Is the fierce hacker of the Steig Larsson trilogy a grown-up Lolita? As readers of Nabokov's classic know, Lolita (a.k.a. Mrs. Dolly Schiller) died in childbirth after she was freed from Humbert Humbert's lecherous hands, but if she hadn't, it is hard to imagine her fighting back as viciously as Lisbeth Salander. Thomas Matlack finds that Salander's revenge on her male tormentors may be what makes the Larsson trilogy so intriguing—it isn't the clock-work plots or flat-footed writing—and that Lisbeth's liberation "frees us all of the sexual exploitation that has come to plague not only the news headlines but our very lives." We imagine Nabokov chuckling at Lolita being drafted in service of Matlock's earnest argument, and we think he’d shudder at the comparison of Salander with his beloved Lo, as he once said, "There are some varieties of fiction that I never touch—mystery stories, for instance, which I abhor."

J. G. Farrell

Bookforum's new summer issue maps utopia, and though the word means "no place" in Greek, that absurdity hasn't inhibited a great many dreamers and schemers: History is littered with attempts to realize some portion of heaven on earth, and literature is rife with depictions of worlds gone right and worlds gone very wrong. 

When he died in 1979, J. G. Farrell was hailed as his generation's greatest historical novelist. Thirty years later, the view still holds, at least among the judges of the "lost" Booker award, who granted the prize to Troubles, his wicked 1970 satire of Anglo-Irish relations set during the Irish War of Independence. Matthew Price, writing in Bookforum's fall 2005 issue, found Troubles to be "madcap and blackly comic, shot through with piercing evocations of the Irish landscape."

"If you want to know who might be running for president from the GOP side just check your local bookstore and see who has new books on the shelf," writes Robert Guttman, director of the Center on Politics and Foreign Relations, listing the recent and future publications from the leading lights of the Grand Old Party. The Democrats have an incumbent running in 2012, but that doesn't mean they're not in on the act; Obama book deals are booming, with nine more volumes in the works. Not all political memoirs are meant for the campaign trail; every first lady since Lady Bird Johnson (except Pat Nixon, who was, of course, a special case), has written one, including Laura Bush's new Spoken form the Hearta "pleasantly soporific" read for sleepless nights. 

Bookselling behemoth Barnes & Noble is re-examining its business model as well as entering the self-publishing business with the summer launch of PubIt!, which will allow independent publishers and self-publishing writers to distribute their works digitally.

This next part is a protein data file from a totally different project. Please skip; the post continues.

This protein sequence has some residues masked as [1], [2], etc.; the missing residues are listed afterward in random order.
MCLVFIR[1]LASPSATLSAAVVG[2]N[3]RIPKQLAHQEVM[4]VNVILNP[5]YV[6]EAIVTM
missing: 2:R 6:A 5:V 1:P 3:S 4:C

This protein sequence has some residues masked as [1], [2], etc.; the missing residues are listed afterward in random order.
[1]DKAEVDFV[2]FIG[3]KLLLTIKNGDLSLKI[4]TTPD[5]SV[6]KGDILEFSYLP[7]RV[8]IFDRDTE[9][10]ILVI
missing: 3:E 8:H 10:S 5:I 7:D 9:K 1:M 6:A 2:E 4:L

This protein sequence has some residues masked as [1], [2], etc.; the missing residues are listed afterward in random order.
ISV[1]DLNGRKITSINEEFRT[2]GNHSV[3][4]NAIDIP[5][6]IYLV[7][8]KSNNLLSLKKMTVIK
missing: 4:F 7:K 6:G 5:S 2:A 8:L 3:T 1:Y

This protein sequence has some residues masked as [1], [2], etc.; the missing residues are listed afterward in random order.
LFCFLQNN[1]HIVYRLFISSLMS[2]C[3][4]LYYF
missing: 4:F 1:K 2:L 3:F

Stephen Fry, best known for playing the part of Wodehouse's Jeeves, who is now the "king of Twitter," will judge the Guardian Hay festival's Twitter competition for "the most beautiful tweet'" ever written, but he better watch out for the scarlet letters "RT," because retweeting might prove to be plagiarism.

Robert Walser's microscripts

The new City Lights catalog cover seems to be saying "Smash your Kindle," according to eBookNewser, but in a long letter in response, publisher Elaine Katzenberger says they've got it all wrong.

Rock, paper, Twitter: Christopher R. Weingarten plans to be the Last Rock Critic Standing, but it sure isn't easy. Weingarten tweeted more than one thousand reviews last year, wrote for the Village Voice and, produced a book, and often contributes to online music message boards, though he thinks the Internet is diluting serious music and criticism: "We all wanted to democratize art. And now that we did, nobody’s making money off of art, and art’s not as good.”

Robert Walser found the sound of pencil on paper to be soothing, and scratched out stories in a minuscule script on scraps of paper, the backs of envelopes, and calendar pages. He said that using a pencil freed him from what he called "pen malaise." City Lights has collected twenty-five of Walser's mini-masterpieces, which took scholars decades to decipher, and reproduced the original manuscripts along with translations of the large-hearted stories within. Tomorrow evening at 177 Livingston, Triple Canopy is hosting a reading of Walser's Microscripts by translator Susan Bernofsky and writer Rivka Galchen.

Touchy typing: Author Skye Ferrante was ejected from the Writer’s Room in Greenwich Village he's been a member of for six years for the transgression of using a typewriter. Apparently, the bang and ding of the anachronistic machine offended the delicate sensibilities of those whose fingers trip lightly on laptop keys (but what about the pinging of all that incoming email?). As the Room's executive director explained, "no one wants to work around the clacking of a typewriter." We wonder if the Writer’s Room would have the heart to kick out Brooklyn superstar author Paul Auster, who still bangs out fiction on his trusty Olympia, and whose devotion to the machine even inspired the book The Story of My Typewriter. And is it only a matter of time before the click of laptop keys and trackpads is considered a racket compared to the tap of a touch screen?